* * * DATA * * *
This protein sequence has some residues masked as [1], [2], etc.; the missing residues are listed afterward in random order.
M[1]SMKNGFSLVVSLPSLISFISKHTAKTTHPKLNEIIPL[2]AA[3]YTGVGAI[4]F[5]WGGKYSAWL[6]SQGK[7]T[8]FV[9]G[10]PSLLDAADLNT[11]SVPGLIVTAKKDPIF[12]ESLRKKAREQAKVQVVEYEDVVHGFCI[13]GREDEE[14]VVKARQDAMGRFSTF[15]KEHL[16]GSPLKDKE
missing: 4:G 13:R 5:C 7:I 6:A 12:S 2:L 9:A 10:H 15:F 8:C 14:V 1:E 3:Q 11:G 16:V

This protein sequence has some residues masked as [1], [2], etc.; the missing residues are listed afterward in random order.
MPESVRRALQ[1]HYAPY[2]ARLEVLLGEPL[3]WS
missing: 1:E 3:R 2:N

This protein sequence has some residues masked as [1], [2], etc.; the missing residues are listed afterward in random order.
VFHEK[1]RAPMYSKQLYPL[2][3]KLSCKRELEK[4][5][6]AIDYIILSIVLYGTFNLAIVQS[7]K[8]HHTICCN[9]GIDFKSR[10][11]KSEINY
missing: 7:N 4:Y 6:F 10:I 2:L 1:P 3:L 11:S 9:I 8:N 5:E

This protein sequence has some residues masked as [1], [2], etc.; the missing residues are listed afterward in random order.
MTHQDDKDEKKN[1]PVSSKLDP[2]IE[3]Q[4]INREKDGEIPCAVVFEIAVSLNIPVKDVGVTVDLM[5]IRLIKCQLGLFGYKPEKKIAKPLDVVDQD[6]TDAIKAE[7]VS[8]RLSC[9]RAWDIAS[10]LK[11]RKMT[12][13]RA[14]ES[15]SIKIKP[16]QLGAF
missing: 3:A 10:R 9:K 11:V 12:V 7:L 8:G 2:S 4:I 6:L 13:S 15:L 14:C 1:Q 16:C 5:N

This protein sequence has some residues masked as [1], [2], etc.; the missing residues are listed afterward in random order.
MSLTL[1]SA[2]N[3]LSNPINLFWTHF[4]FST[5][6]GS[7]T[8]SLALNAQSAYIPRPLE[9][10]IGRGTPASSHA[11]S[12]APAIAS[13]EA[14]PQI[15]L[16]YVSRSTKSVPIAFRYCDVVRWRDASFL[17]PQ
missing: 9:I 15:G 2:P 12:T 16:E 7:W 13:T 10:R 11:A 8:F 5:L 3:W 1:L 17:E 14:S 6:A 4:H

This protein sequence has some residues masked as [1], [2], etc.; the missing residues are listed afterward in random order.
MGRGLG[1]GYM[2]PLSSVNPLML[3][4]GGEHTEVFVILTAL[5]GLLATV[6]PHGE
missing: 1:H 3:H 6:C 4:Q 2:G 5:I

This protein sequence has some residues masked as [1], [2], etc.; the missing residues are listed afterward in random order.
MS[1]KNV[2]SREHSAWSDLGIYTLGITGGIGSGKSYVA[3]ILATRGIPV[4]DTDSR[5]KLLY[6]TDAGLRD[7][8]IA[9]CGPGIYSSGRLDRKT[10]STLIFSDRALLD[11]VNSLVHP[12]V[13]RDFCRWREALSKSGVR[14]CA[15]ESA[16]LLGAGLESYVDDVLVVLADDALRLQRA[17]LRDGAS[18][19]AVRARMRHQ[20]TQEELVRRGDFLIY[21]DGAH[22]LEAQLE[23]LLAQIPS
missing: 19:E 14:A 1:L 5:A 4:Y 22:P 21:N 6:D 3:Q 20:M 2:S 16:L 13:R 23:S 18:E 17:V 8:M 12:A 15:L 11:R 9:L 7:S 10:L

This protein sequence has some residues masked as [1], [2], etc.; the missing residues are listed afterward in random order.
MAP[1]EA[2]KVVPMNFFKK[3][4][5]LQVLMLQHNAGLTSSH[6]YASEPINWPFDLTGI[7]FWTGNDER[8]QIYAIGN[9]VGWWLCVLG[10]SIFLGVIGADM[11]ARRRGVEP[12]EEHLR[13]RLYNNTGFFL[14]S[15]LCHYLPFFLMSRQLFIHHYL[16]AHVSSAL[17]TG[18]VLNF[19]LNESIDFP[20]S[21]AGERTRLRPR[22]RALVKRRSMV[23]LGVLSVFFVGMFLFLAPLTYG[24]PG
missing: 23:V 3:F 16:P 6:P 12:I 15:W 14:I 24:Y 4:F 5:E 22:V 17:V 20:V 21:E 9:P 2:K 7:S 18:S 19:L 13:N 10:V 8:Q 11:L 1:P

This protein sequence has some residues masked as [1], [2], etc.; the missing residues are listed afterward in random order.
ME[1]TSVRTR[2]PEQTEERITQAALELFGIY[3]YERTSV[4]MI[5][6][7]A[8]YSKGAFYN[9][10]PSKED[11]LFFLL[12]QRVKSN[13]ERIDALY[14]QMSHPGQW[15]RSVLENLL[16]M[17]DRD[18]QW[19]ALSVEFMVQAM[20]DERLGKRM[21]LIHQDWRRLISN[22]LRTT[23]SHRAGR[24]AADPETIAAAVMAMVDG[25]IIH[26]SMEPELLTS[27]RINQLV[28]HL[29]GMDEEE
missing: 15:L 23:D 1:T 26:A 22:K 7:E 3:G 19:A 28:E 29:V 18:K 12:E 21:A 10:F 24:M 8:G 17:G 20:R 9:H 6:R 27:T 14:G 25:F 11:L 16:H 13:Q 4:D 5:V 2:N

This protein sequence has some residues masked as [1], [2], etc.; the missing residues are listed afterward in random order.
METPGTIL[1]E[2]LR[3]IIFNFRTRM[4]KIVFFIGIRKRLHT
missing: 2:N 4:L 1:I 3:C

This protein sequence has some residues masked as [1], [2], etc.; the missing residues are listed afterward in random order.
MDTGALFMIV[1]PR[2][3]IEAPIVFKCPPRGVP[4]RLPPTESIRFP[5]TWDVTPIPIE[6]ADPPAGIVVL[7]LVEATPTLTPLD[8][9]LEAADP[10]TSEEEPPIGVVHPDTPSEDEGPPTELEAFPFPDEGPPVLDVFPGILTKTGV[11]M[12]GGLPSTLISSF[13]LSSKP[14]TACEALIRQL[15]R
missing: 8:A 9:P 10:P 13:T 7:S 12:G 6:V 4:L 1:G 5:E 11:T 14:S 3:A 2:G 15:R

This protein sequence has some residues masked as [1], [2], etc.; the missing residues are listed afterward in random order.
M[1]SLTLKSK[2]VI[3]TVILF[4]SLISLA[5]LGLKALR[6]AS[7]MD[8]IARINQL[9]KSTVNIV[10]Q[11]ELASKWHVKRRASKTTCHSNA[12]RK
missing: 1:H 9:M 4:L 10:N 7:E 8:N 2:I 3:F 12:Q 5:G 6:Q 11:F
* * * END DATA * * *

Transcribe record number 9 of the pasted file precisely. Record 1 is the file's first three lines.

This protein sequence has some residues masked as [1], [2], etc.; the missing residues are listed afterward in random order.
ME[1]TSVRTR[2]PEQTEERITQAALELFGIY[3]YERTSV[4]MI[5][6][7]A[8]YSKGAFYN[9][10]PSKED[11]LFFLL[12]QRVKSN[13]ERIDALY[14]QMSHPGQW[15]RSVLENLL[16]M[17]DRD[18]QW[19]ALSVEFMVQAM[20]DERLGKRM[21]LIHQDWRRLISN[22]LRTT[23]SHRAGR[24]AADPETIAAAVMAMVDG[25]IIH[26]SMEPELLTS[27]RINQLV[28]HL[29]GMDEEE
missing: 15:L 23:D 1:T 26:A 22:K 7:E 3:G 19:A 28:E 29:V 18:K 12:E 21:A 10:F 24:M 8:G 17:G 20:R 9:H 6:R 27:T 14:G 25:F 11:L 16:H 13:Q 4:D 5:V 2:N